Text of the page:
verb (used with object), skimmed, skimming.
to take up or remove (floating matter) from the surface of a liquid, as with a spoon or ladle:
to skim the cream from milk.
to clear (liquid) thus:
to skim milk.
to move or glide lightly over or along (a surface, as of water):
The sailboat skimmed the lake.
to throw in a smooth, gliding path over or near a surface, or so as to bounce or ricochet along a surface:
to skim a stone across the lake.
to read, study, consider, treat, etc., in a superficial or cursory manner.
to cover, as a liquid, with a thin film or layer:
Ice skimmed the lake at night.
to take the best or most available parts or items from:
Bargain hunters skimmed the flea markets early in the morning.
to take (the best or most available parts or items) from something:
The real bargains had been skimmed by early shoppers.
Metallurgy. to remove (slag, scum, or dross) from the surface of molten metal.
to conceal a portion of (winnings, earnings, etc.) in order to avoid paying income taxes, commissions, or the like on the actual total revenue (sometimes followed by off):
The casino skimmed two million a year.
to take, remove, or appropriate for illegal use:
to skim information from another’s credit card.
verb (used without object), skimmed, skimming.
to pass or glide lightly over or near a surface.
to read, study, consider, etc., something in a superficial or cursory way.
to become covered with a thin film or layer.
Slang. to conceal gambling or other profits so as to avoid paying taxes, etc.; practice skimming.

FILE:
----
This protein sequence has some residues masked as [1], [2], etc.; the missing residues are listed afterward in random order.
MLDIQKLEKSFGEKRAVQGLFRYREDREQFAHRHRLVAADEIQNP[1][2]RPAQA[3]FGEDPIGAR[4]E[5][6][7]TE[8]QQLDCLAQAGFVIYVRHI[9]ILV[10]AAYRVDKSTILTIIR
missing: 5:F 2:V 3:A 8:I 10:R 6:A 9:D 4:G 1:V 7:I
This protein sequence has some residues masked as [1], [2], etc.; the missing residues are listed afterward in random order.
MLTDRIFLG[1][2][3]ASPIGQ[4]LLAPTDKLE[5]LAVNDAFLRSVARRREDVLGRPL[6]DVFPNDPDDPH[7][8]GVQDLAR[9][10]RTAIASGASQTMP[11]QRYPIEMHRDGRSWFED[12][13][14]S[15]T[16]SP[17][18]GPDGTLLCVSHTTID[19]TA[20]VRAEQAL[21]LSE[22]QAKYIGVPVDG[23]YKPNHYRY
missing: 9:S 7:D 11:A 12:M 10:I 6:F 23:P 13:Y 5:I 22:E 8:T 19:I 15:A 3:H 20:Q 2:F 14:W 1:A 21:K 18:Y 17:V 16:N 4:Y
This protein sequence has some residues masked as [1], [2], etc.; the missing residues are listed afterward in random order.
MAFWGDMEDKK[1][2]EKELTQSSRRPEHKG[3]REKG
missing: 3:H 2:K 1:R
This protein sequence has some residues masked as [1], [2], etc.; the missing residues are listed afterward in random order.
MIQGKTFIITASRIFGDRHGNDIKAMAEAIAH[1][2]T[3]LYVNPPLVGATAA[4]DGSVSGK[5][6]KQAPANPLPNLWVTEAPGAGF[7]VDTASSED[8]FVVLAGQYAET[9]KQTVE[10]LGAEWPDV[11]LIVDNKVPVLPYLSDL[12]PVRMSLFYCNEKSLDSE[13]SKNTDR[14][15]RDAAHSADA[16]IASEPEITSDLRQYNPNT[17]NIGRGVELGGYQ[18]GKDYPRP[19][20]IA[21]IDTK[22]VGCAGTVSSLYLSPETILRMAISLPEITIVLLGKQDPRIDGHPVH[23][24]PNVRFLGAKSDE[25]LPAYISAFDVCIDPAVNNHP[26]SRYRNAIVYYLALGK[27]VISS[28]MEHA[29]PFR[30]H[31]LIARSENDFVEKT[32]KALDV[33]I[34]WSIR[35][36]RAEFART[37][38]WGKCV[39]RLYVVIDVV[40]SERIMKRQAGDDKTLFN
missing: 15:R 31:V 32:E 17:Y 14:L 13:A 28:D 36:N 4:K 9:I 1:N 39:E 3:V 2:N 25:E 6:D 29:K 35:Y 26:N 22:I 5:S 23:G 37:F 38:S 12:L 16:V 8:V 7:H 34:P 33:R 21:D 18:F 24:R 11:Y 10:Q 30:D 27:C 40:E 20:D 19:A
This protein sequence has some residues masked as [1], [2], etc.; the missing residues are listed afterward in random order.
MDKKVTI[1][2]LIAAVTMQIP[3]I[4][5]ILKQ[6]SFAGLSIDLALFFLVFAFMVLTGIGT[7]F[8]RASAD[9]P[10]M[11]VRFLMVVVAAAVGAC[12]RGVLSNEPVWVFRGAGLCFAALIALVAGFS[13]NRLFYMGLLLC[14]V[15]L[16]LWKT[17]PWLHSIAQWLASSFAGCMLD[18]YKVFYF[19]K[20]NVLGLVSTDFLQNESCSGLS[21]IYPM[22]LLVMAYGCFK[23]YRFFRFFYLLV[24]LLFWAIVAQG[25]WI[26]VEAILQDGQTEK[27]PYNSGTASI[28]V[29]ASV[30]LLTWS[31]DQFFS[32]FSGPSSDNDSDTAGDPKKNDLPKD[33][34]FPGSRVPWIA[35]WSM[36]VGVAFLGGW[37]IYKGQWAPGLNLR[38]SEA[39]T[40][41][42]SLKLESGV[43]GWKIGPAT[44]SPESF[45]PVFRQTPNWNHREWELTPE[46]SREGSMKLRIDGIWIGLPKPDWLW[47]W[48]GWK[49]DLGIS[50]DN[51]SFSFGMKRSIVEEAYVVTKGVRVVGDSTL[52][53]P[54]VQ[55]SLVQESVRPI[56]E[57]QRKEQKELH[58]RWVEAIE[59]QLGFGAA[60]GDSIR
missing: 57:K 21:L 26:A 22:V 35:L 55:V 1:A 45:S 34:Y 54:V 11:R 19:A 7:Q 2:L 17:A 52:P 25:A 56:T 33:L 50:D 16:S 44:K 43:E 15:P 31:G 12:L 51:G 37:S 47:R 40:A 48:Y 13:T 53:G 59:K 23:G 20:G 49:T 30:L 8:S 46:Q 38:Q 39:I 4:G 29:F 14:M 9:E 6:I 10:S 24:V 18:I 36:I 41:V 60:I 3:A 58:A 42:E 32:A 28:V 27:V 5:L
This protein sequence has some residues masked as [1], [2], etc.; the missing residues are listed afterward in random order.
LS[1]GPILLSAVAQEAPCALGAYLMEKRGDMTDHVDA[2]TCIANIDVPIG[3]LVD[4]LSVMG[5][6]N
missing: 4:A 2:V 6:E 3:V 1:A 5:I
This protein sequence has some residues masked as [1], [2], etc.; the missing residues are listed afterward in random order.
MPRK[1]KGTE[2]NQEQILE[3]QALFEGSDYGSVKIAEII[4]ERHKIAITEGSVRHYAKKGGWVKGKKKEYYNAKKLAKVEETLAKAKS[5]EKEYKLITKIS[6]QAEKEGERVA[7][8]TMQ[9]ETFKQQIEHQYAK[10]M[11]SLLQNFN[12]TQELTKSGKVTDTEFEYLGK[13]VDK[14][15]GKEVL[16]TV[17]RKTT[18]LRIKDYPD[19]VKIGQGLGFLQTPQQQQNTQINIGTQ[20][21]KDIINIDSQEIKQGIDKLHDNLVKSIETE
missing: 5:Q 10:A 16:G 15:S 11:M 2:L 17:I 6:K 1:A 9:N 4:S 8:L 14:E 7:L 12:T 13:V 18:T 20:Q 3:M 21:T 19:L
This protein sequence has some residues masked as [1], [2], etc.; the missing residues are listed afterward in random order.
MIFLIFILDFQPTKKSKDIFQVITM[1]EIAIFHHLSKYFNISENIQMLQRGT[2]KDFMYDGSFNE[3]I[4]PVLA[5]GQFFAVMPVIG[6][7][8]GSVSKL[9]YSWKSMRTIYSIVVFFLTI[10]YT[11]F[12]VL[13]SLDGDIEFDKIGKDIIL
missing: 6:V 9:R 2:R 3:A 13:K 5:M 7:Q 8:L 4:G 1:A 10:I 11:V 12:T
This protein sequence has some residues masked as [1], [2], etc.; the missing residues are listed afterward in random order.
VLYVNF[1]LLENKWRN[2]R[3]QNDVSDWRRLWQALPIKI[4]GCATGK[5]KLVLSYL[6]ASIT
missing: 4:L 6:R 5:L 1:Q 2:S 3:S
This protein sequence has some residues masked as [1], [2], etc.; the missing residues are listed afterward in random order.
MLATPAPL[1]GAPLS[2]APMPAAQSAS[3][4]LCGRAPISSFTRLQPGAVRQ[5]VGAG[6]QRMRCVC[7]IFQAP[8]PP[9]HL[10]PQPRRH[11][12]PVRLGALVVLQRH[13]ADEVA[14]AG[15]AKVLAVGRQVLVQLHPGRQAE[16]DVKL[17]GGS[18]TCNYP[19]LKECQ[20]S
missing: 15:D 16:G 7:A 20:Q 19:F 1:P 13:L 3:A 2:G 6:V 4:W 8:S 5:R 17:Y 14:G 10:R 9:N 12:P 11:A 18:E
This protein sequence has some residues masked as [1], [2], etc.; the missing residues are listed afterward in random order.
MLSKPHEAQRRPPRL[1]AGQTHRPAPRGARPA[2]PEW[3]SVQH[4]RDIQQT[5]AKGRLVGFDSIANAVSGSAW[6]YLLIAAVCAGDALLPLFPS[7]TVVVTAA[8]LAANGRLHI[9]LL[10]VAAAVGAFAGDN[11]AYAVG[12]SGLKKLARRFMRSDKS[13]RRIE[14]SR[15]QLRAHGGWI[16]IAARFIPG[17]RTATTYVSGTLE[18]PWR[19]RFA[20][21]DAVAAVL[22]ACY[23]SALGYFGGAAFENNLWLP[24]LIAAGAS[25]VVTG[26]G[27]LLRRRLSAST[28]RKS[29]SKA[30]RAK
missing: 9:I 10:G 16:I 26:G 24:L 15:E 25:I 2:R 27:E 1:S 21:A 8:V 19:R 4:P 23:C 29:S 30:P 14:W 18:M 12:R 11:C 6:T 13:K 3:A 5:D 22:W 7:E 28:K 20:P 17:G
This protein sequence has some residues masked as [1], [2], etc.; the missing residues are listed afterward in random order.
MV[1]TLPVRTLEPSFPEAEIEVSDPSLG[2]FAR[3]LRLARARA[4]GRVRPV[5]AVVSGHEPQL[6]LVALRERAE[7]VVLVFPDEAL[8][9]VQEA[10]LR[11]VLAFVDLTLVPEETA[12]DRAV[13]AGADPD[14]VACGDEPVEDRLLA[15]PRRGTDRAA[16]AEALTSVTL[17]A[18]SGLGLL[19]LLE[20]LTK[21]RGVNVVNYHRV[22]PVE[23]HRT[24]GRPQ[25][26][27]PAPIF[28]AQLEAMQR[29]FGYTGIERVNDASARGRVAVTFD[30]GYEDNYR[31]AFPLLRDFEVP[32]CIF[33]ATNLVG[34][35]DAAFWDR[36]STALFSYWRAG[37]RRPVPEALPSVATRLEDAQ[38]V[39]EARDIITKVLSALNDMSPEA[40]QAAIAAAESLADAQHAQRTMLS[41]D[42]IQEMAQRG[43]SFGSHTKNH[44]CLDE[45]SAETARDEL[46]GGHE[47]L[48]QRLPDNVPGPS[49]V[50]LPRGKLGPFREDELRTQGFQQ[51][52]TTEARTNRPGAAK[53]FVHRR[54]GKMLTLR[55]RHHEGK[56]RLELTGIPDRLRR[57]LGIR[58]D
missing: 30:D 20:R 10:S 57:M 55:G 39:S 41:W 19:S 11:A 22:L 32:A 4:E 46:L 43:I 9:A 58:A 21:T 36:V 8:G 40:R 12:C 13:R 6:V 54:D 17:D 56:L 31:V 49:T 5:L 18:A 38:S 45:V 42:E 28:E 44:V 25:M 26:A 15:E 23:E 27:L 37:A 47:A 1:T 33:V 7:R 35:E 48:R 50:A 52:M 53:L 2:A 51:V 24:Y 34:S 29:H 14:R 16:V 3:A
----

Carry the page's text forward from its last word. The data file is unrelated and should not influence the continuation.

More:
an act or instance of skimming.
something that is skimmed off.
a thin layer or film formed on the surface of something, especially a liquid, as the coagulated protein material formed on boiled milk.
a thin layer, as of mortar.
Slang. the amount taken or concealed by skimming.
verb skims, skimming, skimmed
(transitive) to remove floating material from the surface of (a liquid), as with a spoon: to skim milk
to glide smoothly or lightly over (a surface)
(transitive) to throw (something) in a path over a surface, so as to bounce or ricochet: to skim stones over water
when intr, usually foll by through. to read (a book) in a superficial or cursory manner
to cover (a liquid) with a thin layer or (of liquid) to become coated in this way, as with ice, scum, etc
the act or process of skimming
material skimmed off a liquid, esp off milk
the liquid left after skimming
any thin layer covering a surface
noun 1. a type of short, rounded surfboard used for riding in shallow water. noun 1. a type of surfboard, shorter than standard and rounded at both ends verb 2. (intransitive) to surf on a skimboard
noun, Slang. 1. a womanizer. skip tracer
noun 1. the part of a gown, dress, slip, or coat that extends downward from the waist. 2. a one-piece garment extending downward from the waist and not joined between the legs, worn especially by women and girls. 3. some part resembling or suggesting the skirt of a garment, as the flared lip of a […]
noun 1. (Austral) a man who skirts fleeces See skirt (sense 13)